Graduate studies at Western
European Journal of Philosophy 21 (1):37-49 (2013)
|Abstract||: In this paper I add credence to Linda Zagzebski's (1994) diagnosis of Gettier problems (and the current trend to abandon the standard analysis) by analyzing the nature of luck. It is widely accepted that the lesson to be learned from Gettier problems is that knowledge is incompatible with luck or at least a certain species thereof. As such, understanding the nature of luck is central to understanding the Gettier problem. Thanks by and large to Duncan Pritchard's seminal work, Epistemic Luck, a great deal of literature has been developed recently concerning the nature of luck and anti-luck epistemology. The literature, however, has yet to explore the very intuitive idea that luck comes in degrees. I propose that once luck is recognized to admit degrees even the slightest non-zero degree (of the relevant sort) precludes knowledge. Connecting this to Zagzebski's thesis, I propose that a given theory of warrant must guarantee truth in order to avoid Gettier counterexamples (or subsequently deny that warrant bears any relationship to the truth whatsoever), simply because a sufficient standard analysis of knowledge cannot allow for knowledge that is even marginally lucky|
|Keywords||No keywords specified (fix it)|
|Categories||categorize this paper)|
|Through your library||Configure|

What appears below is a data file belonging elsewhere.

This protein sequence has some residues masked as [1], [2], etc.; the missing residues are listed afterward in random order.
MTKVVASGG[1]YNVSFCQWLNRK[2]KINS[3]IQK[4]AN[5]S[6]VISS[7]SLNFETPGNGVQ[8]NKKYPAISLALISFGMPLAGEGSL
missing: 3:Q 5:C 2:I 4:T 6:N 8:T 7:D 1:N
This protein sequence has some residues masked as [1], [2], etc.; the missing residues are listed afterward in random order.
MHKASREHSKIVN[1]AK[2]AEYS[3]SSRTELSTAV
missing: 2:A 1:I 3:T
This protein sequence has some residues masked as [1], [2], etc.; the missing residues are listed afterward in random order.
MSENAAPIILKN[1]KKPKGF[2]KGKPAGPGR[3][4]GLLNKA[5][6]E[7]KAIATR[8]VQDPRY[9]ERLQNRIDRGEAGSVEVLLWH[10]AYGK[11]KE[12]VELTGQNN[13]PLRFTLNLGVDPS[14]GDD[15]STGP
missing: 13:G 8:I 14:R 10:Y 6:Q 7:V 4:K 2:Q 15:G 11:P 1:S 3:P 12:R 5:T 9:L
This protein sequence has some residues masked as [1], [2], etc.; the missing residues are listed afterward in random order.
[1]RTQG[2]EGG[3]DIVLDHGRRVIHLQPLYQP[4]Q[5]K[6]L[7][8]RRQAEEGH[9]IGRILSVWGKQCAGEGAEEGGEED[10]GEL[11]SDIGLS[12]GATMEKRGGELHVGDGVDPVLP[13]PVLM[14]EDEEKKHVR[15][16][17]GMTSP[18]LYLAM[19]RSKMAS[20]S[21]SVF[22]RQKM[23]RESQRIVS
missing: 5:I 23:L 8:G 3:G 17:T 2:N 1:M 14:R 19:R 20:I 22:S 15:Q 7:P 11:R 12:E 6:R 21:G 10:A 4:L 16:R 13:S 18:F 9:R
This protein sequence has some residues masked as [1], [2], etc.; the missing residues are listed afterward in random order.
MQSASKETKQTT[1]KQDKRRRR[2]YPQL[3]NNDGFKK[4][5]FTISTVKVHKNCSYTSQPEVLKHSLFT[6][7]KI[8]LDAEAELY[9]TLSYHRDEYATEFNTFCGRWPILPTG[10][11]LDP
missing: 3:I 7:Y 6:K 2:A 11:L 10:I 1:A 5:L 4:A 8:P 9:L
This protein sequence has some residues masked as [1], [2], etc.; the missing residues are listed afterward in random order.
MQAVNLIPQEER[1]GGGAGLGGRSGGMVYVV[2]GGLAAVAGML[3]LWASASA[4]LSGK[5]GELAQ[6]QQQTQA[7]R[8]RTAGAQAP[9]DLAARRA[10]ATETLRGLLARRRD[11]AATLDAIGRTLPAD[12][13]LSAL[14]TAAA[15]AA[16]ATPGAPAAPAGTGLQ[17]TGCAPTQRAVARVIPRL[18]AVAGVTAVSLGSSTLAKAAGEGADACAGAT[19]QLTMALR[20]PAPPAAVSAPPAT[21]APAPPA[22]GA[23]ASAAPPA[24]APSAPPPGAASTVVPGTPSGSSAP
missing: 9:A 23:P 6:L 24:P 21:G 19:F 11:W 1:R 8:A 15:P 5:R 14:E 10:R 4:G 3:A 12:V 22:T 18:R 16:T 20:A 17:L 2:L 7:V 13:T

Similar books and articles
Jim Stone (2013). 'Unlucky' Gettier Cases. Pacific Philosophical Quarterly 94 (3):421-430.
Peter Baumann (forthcoming). No Luck With Knowledge? On a Dogma of Epistemology. Philosophy and Phenomenological Research.
B. J. C. Madison (2011). Combating Anti Anti-Luck Epistemology. Australasian Journal of Philosophy 89 (1):47-58.
Alan Musgrave (2012). Getting Over Gettier. In James Maclaurin (ed.), Rationis Defensor: Essays in Honour of Colin Cheyne. Springer.
Duncan Pritchard (2008). Knowledge, Luck and Lotteries. In Vincent Hendricks (ed.), New Waves in Epistemology. Palgrave Macmillan.
Nathan Ballantyne (2012). Luck and Interests. Synthese 185 (3):319-334.
Andrew Latus (2000). Moral and Epistemic Luck. Journal of Philosophical Research 25:149-172.
Neil Levy (2009). What, and Where, Luck Is: A Response to Jennifer Lackey. Australasian Journal of Philosophy 87 (3):489 – 497.
Asbjørn Steglich-Petersen (2010). Luck as an Epistemic Notion. Synthese 176 (3):361-377.
Igor Douven (2005). A Contextualist Solution to the Gettier Problem. Grazer Philosophische Studien 69 (1):207-228.
Guy Axtell (2001). Epistemic Luck in Light of the Virtues. In Abrol Fairweather & Linda Zagzebski (eds.), Virtue Epistemology: Essays on Epistemic Virtue and Responsibility.
Stephen Hetherington (2011). Abnormality and Gettier Situations: An Explanatory Proposal. Ratio 24 (2):176-191.
Will Barrett (2006). Luck and Decision. Journal of Applied Philosophy 23 (1):73–87.
Added to index2010-08-27
Total downloads144 ( #3,703 of 739,368 )
Recent downloads (6 months)10 ( #10,833 of 739,368 )
How can I increase my downloads?